Chris Kaba: Sadiq Khan acknowledges ‘concerns’ over police shooting ahead of weekend protests

·3-min read
Chris Kaba was shot by armed officers (Inquest/PA) (PA Media)
Chris Kaba was shot by armed officers (Inquest/PA) (PA Media)

Sadiq Khan has admitted there are “concerns” around the police shooting of Chris Kaba as further protests are planned this weekend.

Mr Kaba, 24, an unarmed black man, was shot dead by police in Streatham Hill on the night of Monday September 5 after a police chase through the streets of south London.

The mayor said he supported the decision of new Met commissioner Sir Mark Rowley, on his first day in office on Monday, to suspend the firearms officer involved.

He also welcomed the decision of the police watchdog, the Independent Office for Police Conduct, to launch a homicide investigation last Friday.

Asked on Good Morning Britain on Friday how concerned he was about the way the incident had been handled and the way Mr Kaba’s family had been treated, Mr Khan said: “There are concerns in relation to his death by shooting by an officer.

“The independent police watchdog, the IOPC, are investigating this – not the police. That is really important in relation to how the police are policed.

“The new commissioner has taken a decision to suspend the police officer. I support that. Why? Because the public needs to have confidence in our police.

“Armed police officers do a really important job. You will see them over the course of the next few days [during the Queen’s funeral preparations]. They action firearms warrants, they respond to spontaneous incidents, they work incredibly hard.

“But when there is a homicide investigation by an independent police watchdog, I think it is right that this officer is taken off operational duties and is suspended, because that enhances public confidence, which is crucial when you police by consent.”

Mr Khan, who oversees the Met in his role as London’s police and crime commissioner, said trust and confidence in the force had fallen to “record lows” during its leadership under Dame Cressida Dick.

Handout photo taken with permission from the Twitter feed of @LeftUnityParty of protesters marching to New Scotland Yard in a protest over the death of Chris Kaba (Left Unity/PA) (PA Media)
Handout photo taken with permission from the Twitter feed of @LeftUnityParty of protesters marching to New Scotland Yard in a protest over the death of Chris Kaba (Left Unity/PA) (PA Media)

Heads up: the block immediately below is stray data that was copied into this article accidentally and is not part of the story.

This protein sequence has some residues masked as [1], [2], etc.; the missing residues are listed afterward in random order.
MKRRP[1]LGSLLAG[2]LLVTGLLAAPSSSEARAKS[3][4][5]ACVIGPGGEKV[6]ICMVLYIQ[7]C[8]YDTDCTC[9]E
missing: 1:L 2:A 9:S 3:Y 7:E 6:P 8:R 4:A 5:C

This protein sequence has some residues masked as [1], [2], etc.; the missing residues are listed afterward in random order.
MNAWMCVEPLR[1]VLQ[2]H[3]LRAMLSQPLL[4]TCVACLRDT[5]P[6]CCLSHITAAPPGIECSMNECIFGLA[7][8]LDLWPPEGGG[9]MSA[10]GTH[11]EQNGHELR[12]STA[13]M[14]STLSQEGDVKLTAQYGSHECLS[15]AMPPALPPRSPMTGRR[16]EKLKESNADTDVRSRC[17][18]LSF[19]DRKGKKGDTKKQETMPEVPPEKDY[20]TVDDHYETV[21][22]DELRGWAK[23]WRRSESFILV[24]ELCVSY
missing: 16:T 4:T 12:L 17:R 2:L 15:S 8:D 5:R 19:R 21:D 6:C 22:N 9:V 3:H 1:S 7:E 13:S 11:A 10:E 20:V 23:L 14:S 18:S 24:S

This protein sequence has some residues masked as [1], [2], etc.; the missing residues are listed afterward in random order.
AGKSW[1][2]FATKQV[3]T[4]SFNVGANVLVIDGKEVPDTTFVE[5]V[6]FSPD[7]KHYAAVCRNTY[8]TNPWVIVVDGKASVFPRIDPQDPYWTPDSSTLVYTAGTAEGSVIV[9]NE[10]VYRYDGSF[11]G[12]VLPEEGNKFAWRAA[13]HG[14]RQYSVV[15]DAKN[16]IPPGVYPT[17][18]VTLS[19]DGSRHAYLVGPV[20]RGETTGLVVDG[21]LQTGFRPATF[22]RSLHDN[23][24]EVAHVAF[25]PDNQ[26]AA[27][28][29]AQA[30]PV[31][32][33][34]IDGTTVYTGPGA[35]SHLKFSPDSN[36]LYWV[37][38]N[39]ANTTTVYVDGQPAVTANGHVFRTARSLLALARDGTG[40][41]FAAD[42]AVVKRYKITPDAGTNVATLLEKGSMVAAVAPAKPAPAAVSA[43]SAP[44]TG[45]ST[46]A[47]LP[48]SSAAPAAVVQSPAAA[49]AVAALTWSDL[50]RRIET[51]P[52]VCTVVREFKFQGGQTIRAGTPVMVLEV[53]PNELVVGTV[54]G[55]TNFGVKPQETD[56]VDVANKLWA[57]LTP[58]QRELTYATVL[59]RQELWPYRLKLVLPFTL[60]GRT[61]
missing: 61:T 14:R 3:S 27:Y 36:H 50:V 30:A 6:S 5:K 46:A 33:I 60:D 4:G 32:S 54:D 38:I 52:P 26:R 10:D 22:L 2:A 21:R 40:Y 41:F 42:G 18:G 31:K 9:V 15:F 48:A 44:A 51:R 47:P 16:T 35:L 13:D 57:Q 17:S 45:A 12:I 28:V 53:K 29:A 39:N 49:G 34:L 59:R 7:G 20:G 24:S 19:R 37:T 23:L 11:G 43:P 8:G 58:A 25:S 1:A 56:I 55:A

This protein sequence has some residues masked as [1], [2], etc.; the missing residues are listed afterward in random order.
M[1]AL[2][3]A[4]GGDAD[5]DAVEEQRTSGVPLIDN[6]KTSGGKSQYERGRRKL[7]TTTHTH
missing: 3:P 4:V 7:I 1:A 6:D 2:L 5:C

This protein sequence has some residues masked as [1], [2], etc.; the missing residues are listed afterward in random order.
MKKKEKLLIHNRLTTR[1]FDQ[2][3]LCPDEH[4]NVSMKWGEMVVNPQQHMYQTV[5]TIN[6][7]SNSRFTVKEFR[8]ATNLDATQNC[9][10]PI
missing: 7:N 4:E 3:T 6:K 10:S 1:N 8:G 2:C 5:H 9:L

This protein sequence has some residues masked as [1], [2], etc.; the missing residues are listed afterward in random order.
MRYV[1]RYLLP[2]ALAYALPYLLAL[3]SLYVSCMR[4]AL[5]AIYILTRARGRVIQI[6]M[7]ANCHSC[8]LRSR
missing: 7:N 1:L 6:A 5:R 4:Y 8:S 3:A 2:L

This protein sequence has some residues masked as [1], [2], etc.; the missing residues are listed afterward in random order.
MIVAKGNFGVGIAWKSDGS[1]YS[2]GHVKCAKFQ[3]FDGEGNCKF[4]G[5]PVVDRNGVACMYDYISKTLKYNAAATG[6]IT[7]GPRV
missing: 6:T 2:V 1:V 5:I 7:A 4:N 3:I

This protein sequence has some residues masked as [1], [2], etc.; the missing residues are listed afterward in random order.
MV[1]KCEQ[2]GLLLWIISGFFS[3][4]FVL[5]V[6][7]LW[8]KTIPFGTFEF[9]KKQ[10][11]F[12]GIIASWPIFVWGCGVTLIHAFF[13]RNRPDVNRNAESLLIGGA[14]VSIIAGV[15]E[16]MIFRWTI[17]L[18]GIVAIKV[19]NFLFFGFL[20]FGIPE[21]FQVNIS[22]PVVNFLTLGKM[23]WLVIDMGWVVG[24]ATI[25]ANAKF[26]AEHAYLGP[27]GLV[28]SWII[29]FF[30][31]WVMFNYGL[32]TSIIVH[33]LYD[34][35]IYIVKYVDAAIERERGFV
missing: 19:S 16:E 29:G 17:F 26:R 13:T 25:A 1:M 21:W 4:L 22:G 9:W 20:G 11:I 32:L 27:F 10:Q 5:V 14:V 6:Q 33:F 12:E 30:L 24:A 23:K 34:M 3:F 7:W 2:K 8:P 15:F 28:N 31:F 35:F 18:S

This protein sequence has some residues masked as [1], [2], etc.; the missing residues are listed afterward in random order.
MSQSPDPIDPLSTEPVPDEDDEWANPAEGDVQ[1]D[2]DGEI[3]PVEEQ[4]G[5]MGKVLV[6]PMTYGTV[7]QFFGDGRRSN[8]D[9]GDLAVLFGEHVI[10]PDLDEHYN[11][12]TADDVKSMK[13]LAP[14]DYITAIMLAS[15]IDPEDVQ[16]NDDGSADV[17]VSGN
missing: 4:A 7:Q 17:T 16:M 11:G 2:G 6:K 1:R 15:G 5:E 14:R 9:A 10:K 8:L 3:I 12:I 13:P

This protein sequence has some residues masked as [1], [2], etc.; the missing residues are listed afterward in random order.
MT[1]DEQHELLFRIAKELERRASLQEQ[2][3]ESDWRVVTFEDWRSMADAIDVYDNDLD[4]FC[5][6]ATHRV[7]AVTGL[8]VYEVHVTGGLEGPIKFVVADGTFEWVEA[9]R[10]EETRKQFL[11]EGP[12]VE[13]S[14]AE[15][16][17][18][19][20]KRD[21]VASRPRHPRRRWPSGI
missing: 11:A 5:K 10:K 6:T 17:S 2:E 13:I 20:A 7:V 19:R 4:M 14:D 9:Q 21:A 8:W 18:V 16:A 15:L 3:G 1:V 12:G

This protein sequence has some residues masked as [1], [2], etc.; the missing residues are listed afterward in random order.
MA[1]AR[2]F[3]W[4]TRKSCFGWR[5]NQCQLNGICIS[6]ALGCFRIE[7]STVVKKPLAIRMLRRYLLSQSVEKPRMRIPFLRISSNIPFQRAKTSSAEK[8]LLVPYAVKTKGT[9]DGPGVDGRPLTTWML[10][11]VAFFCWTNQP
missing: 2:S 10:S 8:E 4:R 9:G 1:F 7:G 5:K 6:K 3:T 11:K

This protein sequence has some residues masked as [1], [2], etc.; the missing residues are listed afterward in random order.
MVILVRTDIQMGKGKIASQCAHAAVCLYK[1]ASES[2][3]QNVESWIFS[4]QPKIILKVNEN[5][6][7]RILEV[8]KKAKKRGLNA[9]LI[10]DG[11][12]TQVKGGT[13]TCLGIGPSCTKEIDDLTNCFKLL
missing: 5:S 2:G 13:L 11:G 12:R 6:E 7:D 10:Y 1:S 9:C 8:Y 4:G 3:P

He said it would be “improper” to comment on the Met’s decision, prior to Sir Mark’s arrival, only to have moved the officer to desk duties for a week following Mr Kaba’s death.

He added: “There is a live investigation and the officer has not been found guilty of anything. It’s really important that the due process takes place.”

Demonstrations are planned across the country this weekend, organised by Black Lives Matter as part of the Justice for Chris Kaba campaign.

The rapper was shot after armed officers tried to stop his Audi when it activated an ANPR alert.

A single shot was fired by an officer.

Campaigners are planning to stage their London protest outside New Scotland Yard on Saturday.

Metropolitan Police Federation chairman Ken Marsh said: “It would be very challenging for us if it (the protest) were to take place.

“But we would be able to deal with it if it did. We are in a period of mourning for the Queen. The whole country is taking part in it.

“It would be more helpful if a protest wasn’t this weekend, but people have the right to demonstrate.

“We will police anything like that without fear or favour.”

Mr Kaba’s mother Helen Nkama led a peaceful protest that was attended by an estimated 4,000 to 5,000 demonstrators.

Crowds marching to Scotland Yard last Saturday paid tribute to the father-to-be.

Signs reading ‘Black Lives Matter’, ‘Justice for Chris Kaba’ and ‘Abolish the Met’ were held up as speakers using a megaphone led chants of ‘no justice, no peace’ and ‘police are the murderers.’

Demonstrators assembled on Parliament Square and made their way through Whitehall.

Rapper Stormzy attended the march and backed the family’s campaign.

He told the crowd: “I encourage everyone to strive for stamina. Nobody should be able to go on like this,’ he said. ‘They were responsible for the death of someone.

“That is [possibly] murder. It could have been either a brother or a nephew.”

Wretch 32, another British rapper, was also present for the rally. He said: “Why is our law superior to the law? Without justice, there is no peace.”

The IPOC on Thursday agreed to demands from Mr Kaba’s family to view the police bodycam and helicopter footage of the shooting and the lead up to the firing of the fatal shot.